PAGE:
Norway is changing drugs policy, offered help
Norway is about to radically change its drug policy. Those who use drugs should no longer be punished, but offered help according to Portuguese model.
Society should not punish sick people. This is a fundamental error, says Norwegian health minister Bent Høie, who is to push through the changes in the law.
Using drugs has been punishable in Norway for 50 years. Whoever gets stuck usually gets a fine. But now, the winds of change are blowing in the Norwegian drug policy. The responsibility for drug problems should be moved from the judicial system to the health care system and rest on a scientific basis.
– To punish those who use drugs has very little effect, or no effect at all, says Bent Høie when SVT Nyheter meets him at the Ministry of Health and Medical Services in central Oslo.
– What many people need is help, and therefore we should give them it instead.
The inspiration for the new law comes from Portugal, which stopped punishing drug users in 2001. Drugs are still illegal, as are longing and smuggling.
But those who use drugs or wear small amounts of drugs for their own use do not commit any crime and can therefore meet with other measures. For example, a compulsory conversation with a so-called “advisory board” where a lawyer, doctor and social worker is included. The model has proved very successful.
– If someone has problems with their drug use, this is often discovered during the conversation, says Bent Høie, who sees the change in drug policy primarily as a way of being able to catch up with those who need help and support in the past.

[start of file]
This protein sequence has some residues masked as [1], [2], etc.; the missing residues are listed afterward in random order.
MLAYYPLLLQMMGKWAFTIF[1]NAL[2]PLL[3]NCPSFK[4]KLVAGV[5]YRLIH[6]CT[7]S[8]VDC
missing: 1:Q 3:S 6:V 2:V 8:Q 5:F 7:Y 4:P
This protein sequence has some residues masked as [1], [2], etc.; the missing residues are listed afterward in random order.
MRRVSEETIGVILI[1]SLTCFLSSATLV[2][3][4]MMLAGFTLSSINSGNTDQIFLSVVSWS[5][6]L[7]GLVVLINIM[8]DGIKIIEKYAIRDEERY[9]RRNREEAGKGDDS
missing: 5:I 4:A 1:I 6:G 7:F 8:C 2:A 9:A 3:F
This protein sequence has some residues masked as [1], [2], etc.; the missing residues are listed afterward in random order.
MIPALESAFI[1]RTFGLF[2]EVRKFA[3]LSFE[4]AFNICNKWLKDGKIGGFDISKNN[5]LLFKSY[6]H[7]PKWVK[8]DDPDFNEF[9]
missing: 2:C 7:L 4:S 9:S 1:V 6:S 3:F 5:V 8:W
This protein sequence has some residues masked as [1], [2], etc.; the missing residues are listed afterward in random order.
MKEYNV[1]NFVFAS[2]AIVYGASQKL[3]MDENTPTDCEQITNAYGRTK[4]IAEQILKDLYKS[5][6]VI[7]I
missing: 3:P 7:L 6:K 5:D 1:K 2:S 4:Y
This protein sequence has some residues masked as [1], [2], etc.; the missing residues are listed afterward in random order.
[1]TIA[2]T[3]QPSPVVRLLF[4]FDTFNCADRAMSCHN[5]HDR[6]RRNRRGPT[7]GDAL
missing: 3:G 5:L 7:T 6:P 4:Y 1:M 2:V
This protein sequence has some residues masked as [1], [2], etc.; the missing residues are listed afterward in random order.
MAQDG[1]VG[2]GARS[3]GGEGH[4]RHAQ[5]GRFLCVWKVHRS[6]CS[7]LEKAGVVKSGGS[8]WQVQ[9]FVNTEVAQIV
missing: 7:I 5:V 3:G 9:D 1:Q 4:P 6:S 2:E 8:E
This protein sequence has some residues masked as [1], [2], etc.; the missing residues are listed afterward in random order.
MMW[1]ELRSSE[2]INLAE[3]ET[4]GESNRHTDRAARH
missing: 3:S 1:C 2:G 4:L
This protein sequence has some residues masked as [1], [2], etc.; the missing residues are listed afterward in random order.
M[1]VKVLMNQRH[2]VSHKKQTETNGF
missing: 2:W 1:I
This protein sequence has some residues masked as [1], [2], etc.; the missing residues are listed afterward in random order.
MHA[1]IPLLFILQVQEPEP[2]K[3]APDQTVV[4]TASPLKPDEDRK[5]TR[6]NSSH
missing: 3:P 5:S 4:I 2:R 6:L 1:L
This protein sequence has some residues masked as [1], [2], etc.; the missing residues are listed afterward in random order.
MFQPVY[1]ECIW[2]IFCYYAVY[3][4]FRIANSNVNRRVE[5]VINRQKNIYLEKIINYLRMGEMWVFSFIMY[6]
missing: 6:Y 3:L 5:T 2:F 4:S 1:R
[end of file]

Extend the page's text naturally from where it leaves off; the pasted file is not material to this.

Majority is behind
A majority of the parties in the Storting are behind the change in the Norwegian drug policy, which is intended to be introduced within three years.
Kenneth Arctander is the spokesperson for RIO, an association for people with drug problems, and is part of the panel with, among other things, doctors, researchers, lawyers and police who will produce the new bill. He believes it will be of great importance.
– Particularly the part about stigma. That no longer exists in the criminal record, which follows you all your life and can affect future career choices, it will mean very much. I also hope that people with drug problems will be more accepted in society, Kenneth Arctander.
Progress Party skeptical
But the change has also raised criticism . The Progress Party, which does not support the settlement, believes that there is a risk of drug use being de-dramatized and perceived as harmless.
The Norwegian drug police association is concerned that drug use will increase, especially among young people.
– The research that exists does not indicate this. For me, it is important to pursue a knowledge-based drug policy, says health minister Bent Høie.
– Drugs will still be banned, as well as using them. It is important to emphasize.